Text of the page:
The food was good, though. We started with insalata tricolore, which was delicious and continued with pizza quattro formaggi, which was crisp and succulent, respectively, in all the right places. We will remember in future only to go there in winter.

The bus stop where we would catch the trusty 214 home is just opposite the restaurant but there was such a crowd there – revellers from the restaurants and picnickers from the Heath – that we knew there would be a bun fight to get aboard. We thought to get the drop on them by walking up Highgate West Hill to the previous bus stop.

John Betjeman's house

It is in a quiet residential area and there would be few people at the stop. As we stood there in the darkness, staring across at the houses, I realized the one opposite had a blue plaque on it. Closer inspection showed that the poet John Betjeman had lived in this house in his childhood. A nice note on which to end the evening.

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About SilverTiger

I live in Islington with my partner, "Tigger". I blog about our life and our travels, using my own photos for illustration.
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6 Responses to The poet, the pizza and the wardrobe

  1. athinkingman says:

    We started at 2 pm and ended at 5:15, not bad going, I think.

    I’m full of admiration. Shock and Awe! It would have taken me three weeks, not three hours.

  2. SilverTiger says:

    We’ve had practice đŸ™‚ Previously we put together a table from IKEA and a chest of drawers from Argos.

  3. Chris says:

    You’re absolutely right about flatpack. Especially those ever so slightly misplaced drill holes and unclear instructions. Whenever we do a flatpack project, I let Shana have the diagrams and I just tighten the screws and hammer the dowel pins. Flatpack instructions, for some reason, always seem to lose something in translation.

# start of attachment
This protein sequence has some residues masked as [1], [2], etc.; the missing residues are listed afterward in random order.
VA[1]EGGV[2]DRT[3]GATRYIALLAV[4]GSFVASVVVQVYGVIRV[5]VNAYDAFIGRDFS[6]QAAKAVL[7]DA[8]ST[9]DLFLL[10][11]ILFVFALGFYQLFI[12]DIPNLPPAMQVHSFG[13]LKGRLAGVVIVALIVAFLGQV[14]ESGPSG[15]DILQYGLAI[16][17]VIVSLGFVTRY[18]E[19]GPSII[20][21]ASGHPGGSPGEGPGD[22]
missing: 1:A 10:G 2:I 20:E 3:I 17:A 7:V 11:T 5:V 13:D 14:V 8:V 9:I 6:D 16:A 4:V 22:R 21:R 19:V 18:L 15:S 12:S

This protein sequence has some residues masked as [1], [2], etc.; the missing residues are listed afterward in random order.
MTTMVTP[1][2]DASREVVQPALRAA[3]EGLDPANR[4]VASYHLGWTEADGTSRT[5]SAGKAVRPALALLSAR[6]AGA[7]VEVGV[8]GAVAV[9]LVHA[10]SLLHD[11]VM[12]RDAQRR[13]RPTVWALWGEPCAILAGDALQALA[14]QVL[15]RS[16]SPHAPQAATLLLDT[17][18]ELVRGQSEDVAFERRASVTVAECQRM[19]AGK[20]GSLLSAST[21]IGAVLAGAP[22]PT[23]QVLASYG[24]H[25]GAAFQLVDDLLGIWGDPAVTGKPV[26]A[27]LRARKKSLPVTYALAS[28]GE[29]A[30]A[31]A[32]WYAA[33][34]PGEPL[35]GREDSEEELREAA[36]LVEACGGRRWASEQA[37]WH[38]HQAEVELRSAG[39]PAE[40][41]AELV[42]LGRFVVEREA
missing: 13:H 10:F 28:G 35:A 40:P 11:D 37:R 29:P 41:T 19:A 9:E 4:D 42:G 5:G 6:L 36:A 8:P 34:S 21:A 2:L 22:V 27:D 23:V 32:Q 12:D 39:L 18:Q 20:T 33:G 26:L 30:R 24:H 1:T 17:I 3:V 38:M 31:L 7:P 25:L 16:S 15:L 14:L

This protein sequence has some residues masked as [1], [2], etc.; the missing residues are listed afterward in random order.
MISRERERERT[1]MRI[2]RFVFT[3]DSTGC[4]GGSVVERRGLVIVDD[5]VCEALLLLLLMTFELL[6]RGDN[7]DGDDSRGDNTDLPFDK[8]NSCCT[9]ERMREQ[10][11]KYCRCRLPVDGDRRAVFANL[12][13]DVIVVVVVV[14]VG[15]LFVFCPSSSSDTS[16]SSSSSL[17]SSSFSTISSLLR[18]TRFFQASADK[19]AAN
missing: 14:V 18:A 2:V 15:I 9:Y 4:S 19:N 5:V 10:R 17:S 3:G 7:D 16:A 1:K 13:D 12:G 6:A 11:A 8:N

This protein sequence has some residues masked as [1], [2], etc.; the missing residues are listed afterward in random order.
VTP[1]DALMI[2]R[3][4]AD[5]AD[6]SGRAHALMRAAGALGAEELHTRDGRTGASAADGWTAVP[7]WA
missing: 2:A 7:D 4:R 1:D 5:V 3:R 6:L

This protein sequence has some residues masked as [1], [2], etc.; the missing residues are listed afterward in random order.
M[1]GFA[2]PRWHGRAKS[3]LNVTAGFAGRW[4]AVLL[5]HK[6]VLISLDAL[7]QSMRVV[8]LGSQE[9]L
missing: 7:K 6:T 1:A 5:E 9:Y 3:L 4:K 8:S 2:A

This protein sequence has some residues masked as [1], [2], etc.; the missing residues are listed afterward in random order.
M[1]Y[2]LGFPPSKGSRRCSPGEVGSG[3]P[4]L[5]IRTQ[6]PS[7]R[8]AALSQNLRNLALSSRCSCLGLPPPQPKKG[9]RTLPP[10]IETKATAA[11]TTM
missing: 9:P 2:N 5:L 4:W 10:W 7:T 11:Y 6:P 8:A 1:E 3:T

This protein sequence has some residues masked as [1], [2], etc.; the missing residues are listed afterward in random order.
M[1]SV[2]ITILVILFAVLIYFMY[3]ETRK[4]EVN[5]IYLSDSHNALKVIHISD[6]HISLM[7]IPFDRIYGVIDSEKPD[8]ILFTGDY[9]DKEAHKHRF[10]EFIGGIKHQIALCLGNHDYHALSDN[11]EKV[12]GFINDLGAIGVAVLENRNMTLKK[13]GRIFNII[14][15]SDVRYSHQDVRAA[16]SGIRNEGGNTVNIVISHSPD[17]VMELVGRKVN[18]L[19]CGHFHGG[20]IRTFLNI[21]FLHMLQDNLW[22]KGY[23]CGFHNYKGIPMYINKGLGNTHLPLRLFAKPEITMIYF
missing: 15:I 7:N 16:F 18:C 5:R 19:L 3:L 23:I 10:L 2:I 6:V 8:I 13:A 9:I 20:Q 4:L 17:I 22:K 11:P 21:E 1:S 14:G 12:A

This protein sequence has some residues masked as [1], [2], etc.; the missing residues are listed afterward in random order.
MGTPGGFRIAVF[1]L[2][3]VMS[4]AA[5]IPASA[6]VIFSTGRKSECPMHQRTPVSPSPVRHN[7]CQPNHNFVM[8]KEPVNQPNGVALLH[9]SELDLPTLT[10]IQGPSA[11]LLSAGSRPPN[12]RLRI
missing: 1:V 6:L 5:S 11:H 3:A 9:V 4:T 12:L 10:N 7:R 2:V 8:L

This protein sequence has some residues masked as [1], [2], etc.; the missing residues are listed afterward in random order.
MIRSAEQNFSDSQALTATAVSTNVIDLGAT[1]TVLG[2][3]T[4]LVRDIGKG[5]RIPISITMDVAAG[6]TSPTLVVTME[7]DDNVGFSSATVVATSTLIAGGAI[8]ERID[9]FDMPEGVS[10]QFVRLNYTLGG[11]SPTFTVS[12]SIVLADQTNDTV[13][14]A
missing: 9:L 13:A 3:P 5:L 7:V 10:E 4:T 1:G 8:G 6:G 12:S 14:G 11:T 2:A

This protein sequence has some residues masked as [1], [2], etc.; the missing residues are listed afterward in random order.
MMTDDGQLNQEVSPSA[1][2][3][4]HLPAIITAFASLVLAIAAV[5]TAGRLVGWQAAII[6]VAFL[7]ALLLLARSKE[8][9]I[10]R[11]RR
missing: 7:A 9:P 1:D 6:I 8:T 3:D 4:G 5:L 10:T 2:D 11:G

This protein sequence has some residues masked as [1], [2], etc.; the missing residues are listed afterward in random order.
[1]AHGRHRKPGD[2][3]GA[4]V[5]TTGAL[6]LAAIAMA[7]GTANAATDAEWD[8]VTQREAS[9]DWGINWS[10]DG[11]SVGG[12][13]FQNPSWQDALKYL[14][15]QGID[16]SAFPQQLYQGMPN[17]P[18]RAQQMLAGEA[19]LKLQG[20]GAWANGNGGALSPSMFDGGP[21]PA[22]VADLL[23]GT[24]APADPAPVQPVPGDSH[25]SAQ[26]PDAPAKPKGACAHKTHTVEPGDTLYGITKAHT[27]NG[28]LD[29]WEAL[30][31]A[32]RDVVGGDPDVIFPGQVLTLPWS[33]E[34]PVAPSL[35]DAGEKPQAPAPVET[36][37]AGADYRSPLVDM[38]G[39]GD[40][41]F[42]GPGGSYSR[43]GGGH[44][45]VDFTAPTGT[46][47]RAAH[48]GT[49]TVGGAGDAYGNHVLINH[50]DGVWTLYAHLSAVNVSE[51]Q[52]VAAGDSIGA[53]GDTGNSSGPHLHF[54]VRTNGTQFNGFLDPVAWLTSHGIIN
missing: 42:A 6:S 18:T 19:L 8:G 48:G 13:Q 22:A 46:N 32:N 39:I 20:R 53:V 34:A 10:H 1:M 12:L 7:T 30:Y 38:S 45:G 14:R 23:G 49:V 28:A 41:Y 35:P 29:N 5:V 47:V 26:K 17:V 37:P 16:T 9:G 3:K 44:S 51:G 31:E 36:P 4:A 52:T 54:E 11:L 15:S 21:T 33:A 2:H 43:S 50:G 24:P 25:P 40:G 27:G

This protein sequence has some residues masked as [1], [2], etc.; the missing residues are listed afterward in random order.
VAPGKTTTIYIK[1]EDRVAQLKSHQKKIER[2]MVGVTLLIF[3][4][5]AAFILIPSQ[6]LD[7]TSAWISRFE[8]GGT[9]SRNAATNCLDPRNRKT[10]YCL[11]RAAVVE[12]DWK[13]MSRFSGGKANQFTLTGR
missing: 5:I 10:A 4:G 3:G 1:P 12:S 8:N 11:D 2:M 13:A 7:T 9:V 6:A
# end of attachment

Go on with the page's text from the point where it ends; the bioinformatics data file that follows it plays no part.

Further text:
By the way, it probably is a good thing your wardrobe wasn’t a boat. Not only would you not have got it out of the flat, but you’d have looked a right ninny trying to sail it down your local High Street, now wouldn’t you?

  4. SilverTiger says:

    Wardrobe, ahoy. Eh?

  5. Noortje says:

    I just want you to know that I’ve just started reading you blog and find it very entertaining and I have added it to my favorites. Good for you for putting together the flatpack. Those things are always a two man job and never as easy as they look. They have experts who come to your place and put these things together for you, but that would add to the cost and defeat the purpose, wouldn’t it?

  6. SilverTiger says:

    Hi Noortje, thanks for your kind comment and welcome to the life of Tiger and Tigger! I hope you continue to read us.

    One thing that impressed us about the wardrobe was how it was packed. The way they arranged the pieces so as to make a nice tidy package was very clever.

    I can understand why people would get experts to build their furniture for them. If you don’t understand how it fits together, it can be very frustrating. As you say, though, it nullifies the cheapness of buying in this form.